Children’s risk factors
Factors that can raise the risk of auditory neuropathy for children include the following:
- Preterm or premature birth
- A low birth weight
- Other neurological disorders
- A lack of oxygen during birth or before labor begins
- Liver conditions that result in jaundice (a yellow look to the skin)
- An abundance of bilirubin in the blood (bilirubin is a normal byproduct of red blood cell breakdown)
Adult risk factors
Here are a few auditory neuropathy risk factors for adults:
- Overuse of medications that cause hearing issues
- Family history of hearing conditions, including auditory neuropathy
- Mumps and other distinct infectious diseases
- Various kinds of immune diseases
Generally, it’s a good idea to minimize these risks as much as you can. If risk factors are there, it may be a good idea to schedule regular screenings with us.
Diagnosing auditory neuropathy
During a standard hearing examination, you’ll most likely be given a pair of headphones and be asked to raise your hand when you hear a tone. That test won’t help very much with auditory neuropathy.
Rather, we will typically recommend one of two tests:
- Auditory brainstem response (ABR) test: Specialized electrodes will be attached to certain places on your head and scalp with this test. Again, don’t worry, there’s nothing painful or unpleasant about this test. These electrodes place particular focus on measuring how your brainwaves react to sound stimuli. Whether you’re experiencing sensorineural hearing loss (outer ear) or auditory neuropathy (inner ear) will be established by the quality of your brainwaves.
- Otoacoustic emissions (OAE) test: The response of your inner ear and cochlea to stimuli will be tested with this diagnostic. We will put a small microphone just inside your ear canal. Then, we will play a series of clicks and tones. The diagnostic device will then evaluate how well your inner ear reacts to those tones and clicks. If the inner ear is an issue, this data will reveal it.
Once we do the appropriate tests, we will be able to more effectively diagnose and treat your auditory neuropathy.
Does auditory neuropathy have any treatments?
So you can bring your ears to us for treatment in the same way that you take your car to the mechanic to have it fixed. In general, there’s no “cure” for auditory neuropathy. But there are a few ways to treat this condition.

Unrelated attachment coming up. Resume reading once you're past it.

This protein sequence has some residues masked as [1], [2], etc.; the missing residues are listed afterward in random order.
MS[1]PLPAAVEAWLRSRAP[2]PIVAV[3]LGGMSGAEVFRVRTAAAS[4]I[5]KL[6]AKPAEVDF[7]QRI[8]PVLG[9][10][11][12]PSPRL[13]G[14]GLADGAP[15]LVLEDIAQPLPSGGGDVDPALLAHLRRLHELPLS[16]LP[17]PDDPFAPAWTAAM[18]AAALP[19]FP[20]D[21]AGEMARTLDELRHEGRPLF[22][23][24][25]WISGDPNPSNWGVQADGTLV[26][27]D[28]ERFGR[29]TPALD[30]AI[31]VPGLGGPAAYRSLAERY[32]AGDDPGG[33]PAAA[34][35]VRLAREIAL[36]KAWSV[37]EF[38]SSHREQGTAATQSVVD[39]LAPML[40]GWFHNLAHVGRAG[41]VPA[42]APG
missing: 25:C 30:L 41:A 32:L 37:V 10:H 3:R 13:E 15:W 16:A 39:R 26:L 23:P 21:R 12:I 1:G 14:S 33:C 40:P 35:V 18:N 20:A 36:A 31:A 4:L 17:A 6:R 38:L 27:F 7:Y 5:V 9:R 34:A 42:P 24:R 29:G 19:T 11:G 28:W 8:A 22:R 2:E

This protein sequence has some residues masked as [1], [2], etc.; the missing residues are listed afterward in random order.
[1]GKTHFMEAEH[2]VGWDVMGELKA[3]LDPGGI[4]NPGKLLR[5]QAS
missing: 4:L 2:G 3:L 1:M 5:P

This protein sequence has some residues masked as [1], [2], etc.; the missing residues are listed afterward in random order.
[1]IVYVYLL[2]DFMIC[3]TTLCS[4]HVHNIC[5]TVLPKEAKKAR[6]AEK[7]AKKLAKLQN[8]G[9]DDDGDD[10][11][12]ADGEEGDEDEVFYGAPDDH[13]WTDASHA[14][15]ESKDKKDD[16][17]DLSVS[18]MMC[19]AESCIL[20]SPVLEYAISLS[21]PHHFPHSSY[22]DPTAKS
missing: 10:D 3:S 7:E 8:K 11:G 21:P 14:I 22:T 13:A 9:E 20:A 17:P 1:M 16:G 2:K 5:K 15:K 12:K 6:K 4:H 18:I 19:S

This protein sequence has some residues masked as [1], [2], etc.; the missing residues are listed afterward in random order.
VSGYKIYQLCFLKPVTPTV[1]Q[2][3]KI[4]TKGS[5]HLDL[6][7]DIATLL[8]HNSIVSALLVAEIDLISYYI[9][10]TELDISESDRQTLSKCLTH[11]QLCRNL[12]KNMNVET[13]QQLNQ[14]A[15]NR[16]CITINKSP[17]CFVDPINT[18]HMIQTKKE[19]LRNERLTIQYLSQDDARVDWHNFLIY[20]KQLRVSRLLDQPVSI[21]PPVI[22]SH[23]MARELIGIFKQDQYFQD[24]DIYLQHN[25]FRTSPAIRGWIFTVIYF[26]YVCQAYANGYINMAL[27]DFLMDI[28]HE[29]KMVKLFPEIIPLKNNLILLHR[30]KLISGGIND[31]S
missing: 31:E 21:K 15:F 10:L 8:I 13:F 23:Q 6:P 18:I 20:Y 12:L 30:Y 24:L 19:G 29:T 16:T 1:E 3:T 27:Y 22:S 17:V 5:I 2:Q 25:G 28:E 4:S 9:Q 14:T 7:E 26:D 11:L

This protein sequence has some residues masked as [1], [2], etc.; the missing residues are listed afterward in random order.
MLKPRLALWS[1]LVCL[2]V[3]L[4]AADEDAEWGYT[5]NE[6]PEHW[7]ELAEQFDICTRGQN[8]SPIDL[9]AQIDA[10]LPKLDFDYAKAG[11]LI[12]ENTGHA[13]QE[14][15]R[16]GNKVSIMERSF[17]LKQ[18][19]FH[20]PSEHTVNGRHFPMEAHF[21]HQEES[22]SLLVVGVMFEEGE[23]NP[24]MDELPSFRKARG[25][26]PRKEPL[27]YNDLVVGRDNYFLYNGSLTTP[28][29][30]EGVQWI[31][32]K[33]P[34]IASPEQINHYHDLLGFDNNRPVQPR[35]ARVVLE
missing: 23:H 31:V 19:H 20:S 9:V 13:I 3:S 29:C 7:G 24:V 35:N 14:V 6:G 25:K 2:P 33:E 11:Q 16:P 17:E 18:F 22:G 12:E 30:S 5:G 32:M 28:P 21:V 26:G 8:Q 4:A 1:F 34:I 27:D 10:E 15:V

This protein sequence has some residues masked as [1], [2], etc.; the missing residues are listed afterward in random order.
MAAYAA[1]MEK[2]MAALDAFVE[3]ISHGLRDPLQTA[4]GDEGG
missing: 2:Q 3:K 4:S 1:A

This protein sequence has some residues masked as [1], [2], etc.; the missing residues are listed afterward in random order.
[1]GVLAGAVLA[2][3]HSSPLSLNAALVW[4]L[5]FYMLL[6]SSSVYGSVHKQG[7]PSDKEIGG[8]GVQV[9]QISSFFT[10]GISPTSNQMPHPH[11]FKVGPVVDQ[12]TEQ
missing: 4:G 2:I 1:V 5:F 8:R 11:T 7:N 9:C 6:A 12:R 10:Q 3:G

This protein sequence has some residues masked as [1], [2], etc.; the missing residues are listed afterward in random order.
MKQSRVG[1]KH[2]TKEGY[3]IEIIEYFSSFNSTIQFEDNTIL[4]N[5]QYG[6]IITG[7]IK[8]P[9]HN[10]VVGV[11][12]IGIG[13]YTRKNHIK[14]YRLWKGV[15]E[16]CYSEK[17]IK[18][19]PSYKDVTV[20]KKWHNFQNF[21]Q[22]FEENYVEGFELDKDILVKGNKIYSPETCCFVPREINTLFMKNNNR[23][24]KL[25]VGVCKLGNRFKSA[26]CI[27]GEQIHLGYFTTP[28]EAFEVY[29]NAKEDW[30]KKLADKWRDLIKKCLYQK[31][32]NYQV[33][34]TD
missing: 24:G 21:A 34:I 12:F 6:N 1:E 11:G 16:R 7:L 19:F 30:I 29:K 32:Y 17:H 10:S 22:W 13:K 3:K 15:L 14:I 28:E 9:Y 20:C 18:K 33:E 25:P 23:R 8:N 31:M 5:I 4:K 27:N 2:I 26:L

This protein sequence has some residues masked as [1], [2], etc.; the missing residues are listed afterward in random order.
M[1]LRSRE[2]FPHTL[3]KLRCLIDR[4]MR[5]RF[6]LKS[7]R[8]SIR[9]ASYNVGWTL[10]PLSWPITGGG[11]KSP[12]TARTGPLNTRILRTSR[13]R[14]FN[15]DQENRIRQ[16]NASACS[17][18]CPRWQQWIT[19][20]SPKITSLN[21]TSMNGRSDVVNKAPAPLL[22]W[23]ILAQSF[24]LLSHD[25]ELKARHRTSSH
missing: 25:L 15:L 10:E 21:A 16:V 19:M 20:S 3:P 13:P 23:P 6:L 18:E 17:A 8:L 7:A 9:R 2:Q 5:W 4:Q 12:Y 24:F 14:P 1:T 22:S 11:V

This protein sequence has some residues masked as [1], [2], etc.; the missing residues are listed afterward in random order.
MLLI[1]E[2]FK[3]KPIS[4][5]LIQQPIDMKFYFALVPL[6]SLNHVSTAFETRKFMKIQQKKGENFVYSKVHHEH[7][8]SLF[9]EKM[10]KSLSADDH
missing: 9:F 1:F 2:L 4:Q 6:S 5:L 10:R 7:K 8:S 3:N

- Hearing aids: In some less severe cases, hearing aids will be able to supply the necessary sound amplification to help you hear better, even with auditory neuropathy. For some people, hearing aids will work just fine! But because volume isn’t usually the problem, this isn’t normally the case. Due to this, hearing aids are frequently coupled with other therapy and treatment options.
- Cochlear implant: Hearing aids won’t be able to solve the problem for most people. It may be necessary to opt for cochlear implants in these instances. This implant, essentially, takes the signals from your inner ear and transports them directly to your brain. They’re pretty amazing! (And you can find all kinds of YouTube videos of them working for patients.)
- Frequency modulation: In some cases, it’s possible to hear better by increasing or reducing specific frequencies. That’s what happens with a technology called frequency modulation. Basically, highly customized hearing aids are used in this approach.
- Communication skills training: Communication skills exercises can be put together with any combination of these treatments if necessary. This will let you work with whatever level of hearing you have to communicate better.
The sooner you get treatment, the better
As with any hearing disorder, timely treatment can produce better outcomes.
So it’s important to get your hearing loss treated right away whether it’s the ordinary form or auditory neuropathy. The sooner you schedule an appointment, the more quickly you’ll be able to hear better, and get back to your everyday life! Children, who experience a lot of cognitive growth and development, particularly need to have their hearing treated as soon as possible.